Bautista made a comeback as private prosecutor. He was the private prosecutor who presented banker and key witness Clarissa Ocampo, who testified that she personally saw former President Joseph Estrada sign a check as “Jose Velarde.” Her testimony - and the 2nd envelope that wasn't opened - led to the People Power revolt that ousted Estrada. A young lawyer then, Quimbo was among those who assisted Bautista.
According to Quimbo, Bautista was first approached by Corona defense counsel Eduardo Delos Angeles to join their team. Delos Angeles supposedly offered him to become “co-lead counsel.”
Soon enough, more private lawyers agreed to help. The congressmen themselves brought in their recruits to assist them in their respective assignments.
The prosecution panel chose to start with Article 2, the failure of the Chief Justice to accurately declare his Statement of Assets, Liabilities, and Net Worth (SALN). The prosecution now declares it as its strongest case against Corona, although it was hardly a favorite in the beginning.
Article 2 was originally the assignment of Tañada. Agabas replaced him when Tañada chose to become spokesperson.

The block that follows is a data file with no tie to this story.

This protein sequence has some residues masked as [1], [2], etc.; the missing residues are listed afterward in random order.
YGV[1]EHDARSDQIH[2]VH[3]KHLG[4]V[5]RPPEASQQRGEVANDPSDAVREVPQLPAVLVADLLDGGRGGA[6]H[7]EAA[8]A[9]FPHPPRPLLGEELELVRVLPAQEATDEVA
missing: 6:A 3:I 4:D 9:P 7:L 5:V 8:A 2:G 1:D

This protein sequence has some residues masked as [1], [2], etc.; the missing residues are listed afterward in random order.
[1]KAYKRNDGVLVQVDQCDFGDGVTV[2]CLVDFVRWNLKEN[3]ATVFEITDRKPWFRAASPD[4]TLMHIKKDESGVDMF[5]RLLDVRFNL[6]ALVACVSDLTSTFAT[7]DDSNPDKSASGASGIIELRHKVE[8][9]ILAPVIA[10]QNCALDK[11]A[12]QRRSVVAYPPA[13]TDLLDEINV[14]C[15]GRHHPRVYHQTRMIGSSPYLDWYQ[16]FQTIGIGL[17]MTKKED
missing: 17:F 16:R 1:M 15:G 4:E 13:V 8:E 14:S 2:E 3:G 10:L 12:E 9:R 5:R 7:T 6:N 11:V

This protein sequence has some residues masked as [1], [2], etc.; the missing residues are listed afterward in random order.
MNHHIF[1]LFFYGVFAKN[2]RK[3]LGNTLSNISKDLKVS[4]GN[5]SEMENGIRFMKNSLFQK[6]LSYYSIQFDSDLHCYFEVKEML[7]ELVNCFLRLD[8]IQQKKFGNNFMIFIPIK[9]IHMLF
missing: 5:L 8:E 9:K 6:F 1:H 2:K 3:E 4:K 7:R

"That was my initial choice," Tañada said. "It appears to be the strongest. Before nobody wanted to say that Article 2 was strong. It was not really what people chose and I wound up being the one [getting the assignment originally]..."
Barzaga said they chose to start with Article 2 because Corona's properties were already being discussed in the media. On January 16, shortly before the start of Day 1 of the impeachment trial, Corona delivered a speech denying the 45 properties earlier claimed by the prosecution panel.
"The public has been talking about it. We wanted to address that immediately," said Barzaga. Barzaga assisted Agabas, who was the lead prosecutor for Article 2.
Here's how the prosecution panel works.
The lawmakers were assigned to lead one of the 8 articles of impeachment and to assist in another article. The 8 sub-groups are independent of each other and assigned separate sets of private prosecutors to help them.
Except in meetings where overall strategy is discussed, the subgroups hold their own meetings and are sometimes oblivious to the day's trial.
As lead prosecutor, Tupas is a member of all sub-groups. In meetings, he oversees the overall strategy. On the floor when trial is ongoing, he generally makes the calls.